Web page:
He then transmitted the light field to a second phone. Abe Davis developed a system for capturing. Of course. Perhaps most important.stanford. and high-quality audio. or others) and program everything yourself. I raised this Achilles’ heel of computational photography . in a town hall meeting at the 2005 symposium I mentioned earlier. white balancing. shutter speed. and ISO. programmable camera. The resulting projects (see http:// graphics. Again. He pointed out that over the past five years. on which you could view it by waving that phone. But.3 In my spring 2008 computational photography course. a high-resolution display. In these courses. the cameras in cell phones have dramatically improved in resolution. Real-time image alignment is a low-level tool with many immediate applications. enough for everyday photography. (b) Derek Chen mounted five camera phones facing backward on his car’s ceiling. Other Problems Although most SLR cameras offer a software development toolkit (SDK). and displaying a 4D light field (see Figure 1a). Moreover. transmitting. 3D graphics. at the time. The pivotal event for us was a 2006 visit to my laboratory by Kari Pulli. which vendors have begun opening to third-party developers. and displayed a 4D light field. you can always buy a machine vision camera (from Point Grey. Another potential source of programmable cameras is development kits for the processing chips embedded in all cameras. Mark Horowitz (chair of Stanford’s Department of Electrical Engineering). For example. a Nokia research manager. The second phone computed its pose in real time using its camera. we loaned N95s to every student. optical quality. transmitted.edu/courses/cs448a-08-spring) demonstrated the value of a programmable camera platform and the added value of having that platform portable and self-powered. camera phones offer features that dedicated cameras don’t—wireless connectivity. (a) Abe Davis’s system captured. it wasn’t clear how to address it. I believe progress has been slow in these areas for lack of a portable. I found it frustrating that students could perform computations on photographs but couldn’t perform them in a camera or use these computations’ results to control the camera. creating a virtual rearview mirror with no blind spots.wikia. and I began developing computational photography applications for commercially available cell phones. Flash/no-flash imaging is still an active research area partly because existing techniques produce visible artifacts in many common photographic situations. but you won’t enjoy trekking to Everest Base Camp tethered to a laptop. in-camera algorithm for aligning successive frames captured by a Nokia N95 smartphone’s video camera. these kits (and the hardware interfaces to the underlying chips) are either completely secret (as with Canon and Nikon) or carefully protected by nondisclosure agreements (such as Zoran and Ambarella). but these scripts mainly just fiddle with the user interface. and image compression. But. com/wiki/CHDK_for_Dummies). Elphel. Two student projects with programmable cameras. Hackers have managed to run scripts on some cameras (see http://chdk. these SDKs give you no more control than the buttons on the camera. denoising. He waved a phone around a physical object to capture a light field. Early Experiments Among our early experiments in this area was a real-time. except for Texas Instruments’ OMAP (Open Multimedia Application Platform) platform. these platforms run real operating systems. but you can’t change the metering or focusing algorithms or modify the pipeline that performs demosaicing. and photographic functionality. You can change the aperture. on which our cameras are based. Kari. sharpening. such as automated panorama capture and frameaveraged low-light photography. IEEE Computer Graphics and Applications 83 Frankencamera: An Architecture for Programmable Cameras My laboratory’s interest in building programmable cameras grew out of computational photography courses we’ve offered at Stanford since 2004. With Nokia funding.Image on screen Card with markers (a) (b) Figure 1. displaying the appropriate slice from the light field so that the object appeared stationary behind the viewfinder.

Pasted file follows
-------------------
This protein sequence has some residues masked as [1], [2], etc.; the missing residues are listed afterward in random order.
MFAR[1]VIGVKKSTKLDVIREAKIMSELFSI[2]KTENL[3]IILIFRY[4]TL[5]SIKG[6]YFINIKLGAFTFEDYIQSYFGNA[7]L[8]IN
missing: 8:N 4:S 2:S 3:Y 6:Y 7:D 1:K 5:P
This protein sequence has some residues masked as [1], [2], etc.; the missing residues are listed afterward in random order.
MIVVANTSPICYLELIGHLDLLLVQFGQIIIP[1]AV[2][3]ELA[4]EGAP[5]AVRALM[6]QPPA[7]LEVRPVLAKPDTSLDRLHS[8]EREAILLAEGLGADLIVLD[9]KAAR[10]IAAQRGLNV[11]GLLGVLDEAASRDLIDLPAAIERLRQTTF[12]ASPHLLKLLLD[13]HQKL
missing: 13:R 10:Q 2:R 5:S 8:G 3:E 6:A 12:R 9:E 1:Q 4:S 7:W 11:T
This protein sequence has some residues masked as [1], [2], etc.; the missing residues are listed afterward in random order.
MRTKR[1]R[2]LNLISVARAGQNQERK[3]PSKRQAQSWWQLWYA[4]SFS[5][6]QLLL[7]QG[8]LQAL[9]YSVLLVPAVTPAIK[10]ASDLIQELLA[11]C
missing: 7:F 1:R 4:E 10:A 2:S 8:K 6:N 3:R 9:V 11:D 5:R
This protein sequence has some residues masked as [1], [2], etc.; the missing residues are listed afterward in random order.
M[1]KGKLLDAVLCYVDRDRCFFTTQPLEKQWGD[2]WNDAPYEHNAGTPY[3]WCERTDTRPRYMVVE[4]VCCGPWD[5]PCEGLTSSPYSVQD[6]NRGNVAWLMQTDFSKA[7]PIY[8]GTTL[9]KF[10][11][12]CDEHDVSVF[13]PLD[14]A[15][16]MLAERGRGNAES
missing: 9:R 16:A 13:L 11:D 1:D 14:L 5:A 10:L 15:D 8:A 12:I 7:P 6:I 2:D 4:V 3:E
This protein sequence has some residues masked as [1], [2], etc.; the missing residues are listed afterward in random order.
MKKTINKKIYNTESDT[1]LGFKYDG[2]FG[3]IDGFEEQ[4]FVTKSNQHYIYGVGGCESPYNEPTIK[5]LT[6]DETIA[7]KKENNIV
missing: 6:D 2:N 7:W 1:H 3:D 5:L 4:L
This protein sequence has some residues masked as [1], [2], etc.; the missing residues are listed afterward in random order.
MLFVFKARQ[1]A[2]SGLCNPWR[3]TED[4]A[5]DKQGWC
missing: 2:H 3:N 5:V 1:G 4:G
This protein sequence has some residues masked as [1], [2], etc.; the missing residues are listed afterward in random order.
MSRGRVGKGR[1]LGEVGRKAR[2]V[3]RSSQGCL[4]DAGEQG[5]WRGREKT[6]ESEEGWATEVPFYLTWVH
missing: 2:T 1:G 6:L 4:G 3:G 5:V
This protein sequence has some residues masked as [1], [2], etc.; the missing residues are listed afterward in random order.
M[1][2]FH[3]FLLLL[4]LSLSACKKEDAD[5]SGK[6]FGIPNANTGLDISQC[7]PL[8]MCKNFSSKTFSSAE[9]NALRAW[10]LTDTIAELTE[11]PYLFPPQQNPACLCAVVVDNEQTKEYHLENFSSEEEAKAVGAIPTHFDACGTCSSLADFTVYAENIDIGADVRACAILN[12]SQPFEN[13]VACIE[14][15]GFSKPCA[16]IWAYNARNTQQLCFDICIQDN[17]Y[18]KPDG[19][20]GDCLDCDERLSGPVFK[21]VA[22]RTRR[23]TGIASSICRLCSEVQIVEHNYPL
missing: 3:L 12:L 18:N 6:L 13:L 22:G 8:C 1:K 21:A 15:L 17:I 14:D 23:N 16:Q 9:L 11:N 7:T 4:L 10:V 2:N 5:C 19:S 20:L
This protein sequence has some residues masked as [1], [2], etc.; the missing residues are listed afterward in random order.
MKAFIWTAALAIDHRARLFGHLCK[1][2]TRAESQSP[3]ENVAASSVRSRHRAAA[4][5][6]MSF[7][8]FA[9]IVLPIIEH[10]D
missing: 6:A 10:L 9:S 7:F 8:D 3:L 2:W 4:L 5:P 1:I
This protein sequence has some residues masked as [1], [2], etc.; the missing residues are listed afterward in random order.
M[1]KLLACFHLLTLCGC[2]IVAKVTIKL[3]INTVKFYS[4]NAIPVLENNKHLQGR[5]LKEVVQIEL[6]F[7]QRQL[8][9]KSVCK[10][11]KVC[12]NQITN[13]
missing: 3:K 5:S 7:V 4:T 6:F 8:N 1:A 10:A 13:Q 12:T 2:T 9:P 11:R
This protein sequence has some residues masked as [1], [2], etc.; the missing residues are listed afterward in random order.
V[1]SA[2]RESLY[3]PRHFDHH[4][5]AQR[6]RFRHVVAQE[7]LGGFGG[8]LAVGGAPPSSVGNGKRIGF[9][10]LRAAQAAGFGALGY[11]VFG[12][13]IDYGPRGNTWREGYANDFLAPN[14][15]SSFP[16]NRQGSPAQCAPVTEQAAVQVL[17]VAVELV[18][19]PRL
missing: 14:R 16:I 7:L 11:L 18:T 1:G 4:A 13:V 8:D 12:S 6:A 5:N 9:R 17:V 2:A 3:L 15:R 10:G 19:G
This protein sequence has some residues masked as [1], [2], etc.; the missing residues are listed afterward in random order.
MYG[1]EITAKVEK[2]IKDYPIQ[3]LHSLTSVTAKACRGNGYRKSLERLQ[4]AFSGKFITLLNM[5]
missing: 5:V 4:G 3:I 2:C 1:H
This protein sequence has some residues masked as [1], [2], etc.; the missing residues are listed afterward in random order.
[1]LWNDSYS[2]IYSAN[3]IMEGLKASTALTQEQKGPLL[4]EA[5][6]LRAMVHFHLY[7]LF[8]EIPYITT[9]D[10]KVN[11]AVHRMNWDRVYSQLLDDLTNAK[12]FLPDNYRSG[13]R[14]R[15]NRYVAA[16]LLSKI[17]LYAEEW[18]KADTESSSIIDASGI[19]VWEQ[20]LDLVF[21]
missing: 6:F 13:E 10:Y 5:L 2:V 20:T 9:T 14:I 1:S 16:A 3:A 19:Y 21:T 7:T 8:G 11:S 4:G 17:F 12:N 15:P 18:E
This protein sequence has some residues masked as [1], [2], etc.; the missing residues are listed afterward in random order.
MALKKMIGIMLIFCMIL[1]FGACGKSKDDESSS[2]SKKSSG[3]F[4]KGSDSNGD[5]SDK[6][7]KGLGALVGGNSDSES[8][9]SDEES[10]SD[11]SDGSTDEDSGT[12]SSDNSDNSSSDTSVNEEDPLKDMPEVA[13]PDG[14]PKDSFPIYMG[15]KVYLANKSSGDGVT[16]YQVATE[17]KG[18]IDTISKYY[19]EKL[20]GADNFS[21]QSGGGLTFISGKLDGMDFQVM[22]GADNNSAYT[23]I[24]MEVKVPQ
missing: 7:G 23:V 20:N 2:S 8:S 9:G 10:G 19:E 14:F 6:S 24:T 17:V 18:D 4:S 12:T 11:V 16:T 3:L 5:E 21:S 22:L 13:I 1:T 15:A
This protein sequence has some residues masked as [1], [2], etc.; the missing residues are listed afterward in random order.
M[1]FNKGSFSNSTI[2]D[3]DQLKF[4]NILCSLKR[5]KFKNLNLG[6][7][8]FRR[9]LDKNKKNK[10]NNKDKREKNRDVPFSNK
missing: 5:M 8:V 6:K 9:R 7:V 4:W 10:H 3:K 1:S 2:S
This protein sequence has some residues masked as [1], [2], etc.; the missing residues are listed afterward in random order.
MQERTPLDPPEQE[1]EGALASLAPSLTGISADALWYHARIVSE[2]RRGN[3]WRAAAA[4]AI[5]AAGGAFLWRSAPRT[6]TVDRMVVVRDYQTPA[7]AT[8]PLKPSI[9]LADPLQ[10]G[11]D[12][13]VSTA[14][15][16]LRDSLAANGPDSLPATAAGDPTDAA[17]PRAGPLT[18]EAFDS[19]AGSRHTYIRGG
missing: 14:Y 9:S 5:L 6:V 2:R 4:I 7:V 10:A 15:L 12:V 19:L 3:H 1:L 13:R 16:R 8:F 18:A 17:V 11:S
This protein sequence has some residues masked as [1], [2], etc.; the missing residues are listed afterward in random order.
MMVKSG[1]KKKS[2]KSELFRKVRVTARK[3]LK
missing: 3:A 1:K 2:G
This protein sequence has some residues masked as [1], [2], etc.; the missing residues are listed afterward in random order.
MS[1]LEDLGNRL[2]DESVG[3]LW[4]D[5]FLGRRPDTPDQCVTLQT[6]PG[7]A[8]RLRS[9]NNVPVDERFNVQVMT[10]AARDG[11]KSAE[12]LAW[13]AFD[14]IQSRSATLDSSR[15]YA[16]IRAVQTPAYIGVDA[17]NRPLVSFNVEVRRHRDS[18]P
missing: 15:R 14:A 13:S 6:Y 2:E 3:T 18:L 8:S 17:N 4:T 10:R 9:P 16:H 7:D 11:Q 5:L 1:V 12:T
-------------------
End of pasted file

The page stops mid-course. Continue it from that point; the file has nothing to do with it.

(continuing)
we began building a succession of cameras. Fortunately. Note that you can barely see the tape in these synthetic pictures. separating the viewfinder from the camera forced us to burn most of the system’s bandwidth feeding video to the viewfinder screen. Instead. often dead ones. Frankencamera F2 (see Figure 2b) employed a Texas Instruments OMAP 3 system-on-a-chip mounted on a Mistral EVM (evaluation module). Because the aperture’s baseline was large. (a) Frankencamera F1. we planned to define a programmable-camera architecture. thereby providing a virtual rearview mirror with no blind spots. Because we stitched together our early prototypes from parts of other devices. set up for the first image. current digital cameras have only a single state representing the camera’s settings. A gallery of Frankencameras. we called them “Frankencameras. before trying to define an architecture.Projects in VR (a) (b) (c) Figure 2. as anyone who has driven an SLR from a laptop knows painfully well. This means that any change in settings will take effect at some unpredictable time in the future. This incurs a latency equal to the pipeline’s length for each image in the burst. So. there are computational photography experiments that we can’t implement on today’s camera phones. you must clear the pipeline. and set up for the next image. However. To capture a burst of images with different known settings. Chen could blur out the posts supporting the car’s roof. and there’s no way to know which image was captured with which settings. because either the cameras’ sensors or optics aren’t good enough. then build a reference platform for it. each frame in the pipeline specifies the recommended settings for producing that frame. A Succession of Prototypes Despite these successes. in 2007. Derek Chen mounted five N95s facing backward on his car’s ceiling (see Figure 1b). letting us encase the entire camera in a laser-cut plastic body. while the previous image is still exposing and the one before that is being postprocessed. arranged in chronological order. a Nokia 800 Internet tablet as a viewfinder. a list of actions to synchronize to the shutter—such as if and when the flash should fire—and a frame ID. in principle. thus solving the bandwidth problem. Frankencamera F1 (see Figure 2a) employed an Elphel 353 network camera. digital cameras must have a pipeline of images in flight—the sensor is being configured to capture one image. In the experiment shown in this figure. Our solution was to retain a pipeline but treat the camera as stateless. Stanford PhD student Kayvon Fatahalian advised us to first build some cameras and see what their problems were. He combined the video streams to form a synthetic aperture picture that could. be displayed live on the rearview mirror. This approach seemed prudent. The Elphel contains an Aptina MT9P031 sensor. The Mistral has an integral touch screen display. Our most important insight was that to provide a live electronic viewfinder. The third camera (see Figure 2c) was a retail Nokia N900 smartphone with a Toshiba ET8EK8 5-megapixel CMOS (complementary metal-oxide semiconductor) sensor and a custom software stack. (b) Frankencamera F2.” after Frankenstein’s monster in Mary Shelley’s novel. the same 5-megapixel chip used in Nokia N95 cell phones. the computing resources aren’t powerful enough. 84 September/October 2010 The Frankencamera Architecture After two years of building cameras and forcing them on the students in my computational photography courses. he blurs out wide strips of blue tape arranged on the rear window in a way that partly obscured his view. and a Canon 10–22 mm EOS lens attached to a Birger EF-232 lens controller. This makes it easy to program . Attached to the Mistral is the Elphel 353’s sensor tile and hence the same Aptina sensor. To address this problem. wait for it to pass through the pipeline. Figure 2 shows these prototypes. trigger a frame. Unfortunately. and (c) a Nokia N900 F— a retail smartphone with a custom software stack. or the APIs connecting the camera to the computing are too restrictive. the key elements of our architecture began to take shape.